I tried to put over the fact that lots of Australian servicemen who were fighting in Borneo (my bro included) objected to the Vietnam war and several tried to raise conscientious objections and not on the grounds of religion or faith, but on political grounds. These were denied and ignored until popular public demands made the government listen and act.
    And it will/is the same public condemnation that is forcing governments into re thinking the Afghanistan travesty.
    Most people in Britain myself included, support our service personnel 100% in their efforts in Afghanistan. In no way whatsoever do I support the war.
  13. Agreed RR; as far as Afghanistan goes the public hasn't got a clue what the lads and lasses are being asked to do out there or (maybe more accurately expressed what ends up happening in their name). I don't think public opinion will end this one; money and international relations are the only talkers here.
  14. I agree with RR and Labs and dont think he can be called a coward. He didnt run away. In his own way he stood and fought his corner for what he felt was right. Takes courage of a sort in itself. Its been an interesting thread this on what is always going to be a prickly subject
  15. It is not difficult to see why the MOD had to get the decision in their favour as having enlisted personnel deciding where and when they are prepared to serve would open the floodgates to many more such cases.It would also be unfair to those who go to do their duty regardless of danger or moral conflict.
    The old adage comes to mind "Ours is not to wonder why just to do or die"(apologies if that is not the exact quotation)
  16. :withstupid: Yours is not to reason why, yours is just to do or die !
    Thats what I was told very early doors !
  17. Ninja_Stoker

    Ninja_Stoker War Hero Moderator

    An interesting situation.

    We join, voluntarily, in the knowledge we will be called upon to serve in operational theatres anywhere in the world, regardless of the individuals moral, political, religious or ethical point of view - which, let's face it, will change over time as we gain experience & feedback.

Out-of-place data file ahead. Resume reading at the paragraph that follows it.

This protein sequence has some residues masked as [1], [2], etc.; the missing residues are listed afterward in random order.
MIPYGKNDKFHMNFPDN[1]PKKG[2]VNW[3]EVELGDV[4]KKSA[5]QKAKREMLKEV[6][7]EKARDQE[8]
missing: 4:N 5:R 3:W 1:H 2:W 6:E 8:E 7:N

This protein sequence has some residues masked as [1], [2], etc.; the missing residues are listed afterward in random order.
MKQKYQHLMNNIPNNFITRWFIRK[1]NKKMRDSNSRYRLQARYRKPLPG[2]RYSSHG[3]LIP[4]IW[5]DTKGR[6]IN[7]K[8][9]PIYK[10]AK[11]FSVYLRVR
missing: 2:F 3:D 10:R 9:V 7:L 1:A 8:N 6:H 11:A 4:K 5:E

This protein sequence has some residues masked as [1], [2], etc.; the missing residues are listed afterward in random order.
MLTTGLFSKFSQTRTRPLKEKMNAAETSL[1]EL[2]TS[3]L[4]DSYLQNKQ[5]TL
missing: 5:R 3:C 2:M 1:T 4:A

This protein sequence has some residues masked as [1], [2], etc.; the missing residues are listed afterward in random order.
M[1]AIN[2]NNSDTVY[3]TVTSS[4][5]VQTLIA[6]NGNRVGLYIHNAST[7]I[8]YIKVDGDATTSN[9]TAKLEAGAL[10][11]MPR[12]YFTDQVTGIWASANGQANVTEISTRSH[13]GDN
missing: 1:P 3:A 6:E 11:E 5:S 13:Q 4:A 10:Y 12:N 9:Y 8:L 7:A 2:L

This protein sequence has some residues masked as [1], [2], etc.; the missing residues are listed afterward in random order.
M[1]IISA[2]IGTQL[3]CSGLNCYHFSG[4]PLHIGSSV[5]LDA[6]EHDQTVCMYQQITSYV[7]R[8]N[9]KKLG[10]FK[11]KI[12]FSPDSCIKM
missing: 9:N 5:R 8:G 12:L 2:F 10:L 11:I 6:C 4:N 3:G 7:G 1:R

This guy served five years as an MA and (unless he was a recently trained ODP), would have completed his 2.5 years return of service after completing his standard initial training period (SITP) & eligible to submit 12 months notice to quit any time thereafter.

    Had he simply submitted 12 months notice in May 2010 upon receipt of the notice to deploy, he would be on terminal leave before he was due to deploy. My guess is that perhaps there's more to it as a Commanding Officer seldom denies the right to submit notice - unless the person is actually ineligible. If the CO simply said "No" to permitting an eligible guy to leave, then Strasbourg surely beckons.

    I'd also be interested to hear whether this claim of pivotal issues is based on WikiLeaks, Fact or hearsay:

    In summary, if he was eligible to leave and felt strongly about the UK foreign policy, then quitting prior to the arrival of a draft order would carry more credence. But, if however, he was entirely eligible to submit notice to quit & was denied that right, then doubtless the MoD will pay very dearly for their lack of foresight once again & the guy is to be commended for his stance.
  18. Time will tell it seems. God that sentence is getting a hell of a lot of use in everything these days :p
  19. Ninja_Stoker

    Ninja_Stoker War Hero Moderator

    My guess is the guy may well have been ineligible to submit notice but nevertheless submitted it, citing 'ethical issues'. Hopefully I'm wrong, but if I'm right, then zero sympathy I'm afraid.
  20. I was under the impression from a very early age that conciencious
    objecting was the term given to people who would not take up arms to
    fight actively in a conflict.
    The objectors in WW1 as mentioned did do front line service as medic or
    casualty care assistants .

    The MA was in a non combat medic situation -ie no arms carried no fighting -----borne for casualty or battle damage care and treatment in a base or fighting unit.